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Seized superyacht Equanimity sold by Malaysian government

Seized superyacht Equanimity sold by Malaysian government

The seized superyacht Equanimity has been sold by Malaysia's government for $126m (£95.9m). The sale of the 91.5 metre superyacht was approved today (April 3) by the Admiralty Court in Kuala Lumpur to Genting Malaysia Bhd, a destination resort business, providing that the money was paid by the end of April.

The superyacht was transferred to Malaysia in August after being seized by Indonesian authorities at the request of the US Department of Justice. It was taken because the government alleged that is had been bought using money stolen from the 1MDB state fund.

The 1MBD state fund was created in 2009 to aid economic development but billions of dollars are reported to have been embezzled. Malaysia's ex Prime Minister Najib Razak faces trial over his alleged involvement in the financial scandal. Another key figure in the case, Low Taek Jho, is reported to have owned the vessel before it was seized.

“This will rank as the highest recovery to date for the Government of Malaysia from the 1MDB scandal; within a mere eight months from the commencement of this action,” said Attorney General of Malaysia Tommy Thomas in a media release. “This $126 million is the best offer received over the five months, from October 2018, when Equanimity was first put up for sale. Many offers were received in this period, and a few were over $100 million.”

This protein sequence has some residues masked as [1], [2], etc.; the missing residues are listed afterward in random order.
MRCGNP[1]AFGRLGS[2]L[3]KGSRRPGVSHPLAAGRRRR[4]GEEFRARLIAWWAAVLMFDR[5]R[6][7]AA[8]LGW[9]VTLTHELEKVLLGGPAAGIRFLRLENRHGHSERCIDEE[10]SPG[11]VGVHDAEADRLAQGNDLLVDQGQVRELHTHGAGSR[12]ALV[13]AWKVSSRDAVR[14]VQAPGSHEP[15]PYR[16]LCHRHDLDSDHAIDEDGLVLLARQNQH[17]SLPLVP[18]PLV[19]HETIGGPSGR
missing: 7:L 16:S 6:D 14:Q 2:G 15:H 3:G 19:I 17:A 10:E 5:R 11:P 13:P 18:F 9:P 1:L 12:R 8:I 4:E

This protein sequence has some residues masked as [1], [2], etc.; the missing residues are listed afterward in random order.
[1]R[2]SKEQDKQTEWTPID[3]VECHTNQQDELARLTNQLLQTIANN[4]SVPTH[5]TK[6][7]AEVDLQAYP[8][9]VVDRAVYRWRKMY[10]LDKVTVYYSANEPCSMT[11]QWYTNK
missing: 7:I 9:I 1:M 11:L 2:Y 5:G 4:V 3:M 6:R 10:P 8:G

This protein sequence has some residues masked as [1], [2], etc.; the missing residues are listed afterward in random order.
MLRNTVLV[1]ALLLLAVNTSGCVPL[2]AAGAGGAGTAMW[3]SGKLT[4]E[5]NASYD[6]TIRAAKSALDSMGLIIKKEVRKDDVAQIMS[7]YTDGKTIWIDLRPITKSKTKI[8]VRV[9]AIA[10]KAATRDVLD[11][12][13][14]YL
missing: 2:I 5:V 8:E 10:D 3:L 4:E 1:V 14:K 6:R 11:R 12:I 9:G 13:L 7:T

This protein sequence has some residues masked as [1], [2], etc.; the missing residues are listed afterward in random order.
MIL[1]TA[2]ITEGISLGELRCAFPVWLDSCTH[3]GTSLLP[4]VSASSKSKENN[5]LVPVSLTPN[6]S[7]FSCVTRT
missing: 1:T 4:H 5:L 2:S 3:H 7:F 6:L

Burgess, together with lawyers representing the Malaysian government, had previously placed the Oceanco-built yacht on a "fast-track" to sell before March 31. This time line elapsed last week and the Genting offer was negotiated directly with theMalaysia government.

During the time the yacht has been seized there was speculation that the Malaysian government’s yacht maintenance spend was approximately RM14.2 million (£2.7 million). “The Navy was magnanimous in affording prime space in Langkawi for the docking of the Equanimity over five months, free of any charges,” Thomas confirmed. “The Navy, together with the Malaysian Police, ensured the security and safety of the Vessel whilst under arrest, even carefully escorting her during sea trials by prospective buyers.”

Launched in the Netherlands in 2014, Equanimity was the first superyacht to be built to the new PYC standard. As a result, she can accommodate up to 26 guests, as well as 28 crew members. Her twin 4,828hp MTU 20V4000 M73 diesel engines propel her to a top speed of 19.5 knots. When trimmed back to her cruising speed of 16 knots, Equanimity boasts a globetrotting range, thanks to her total fuel capacity of 271,000 litres.

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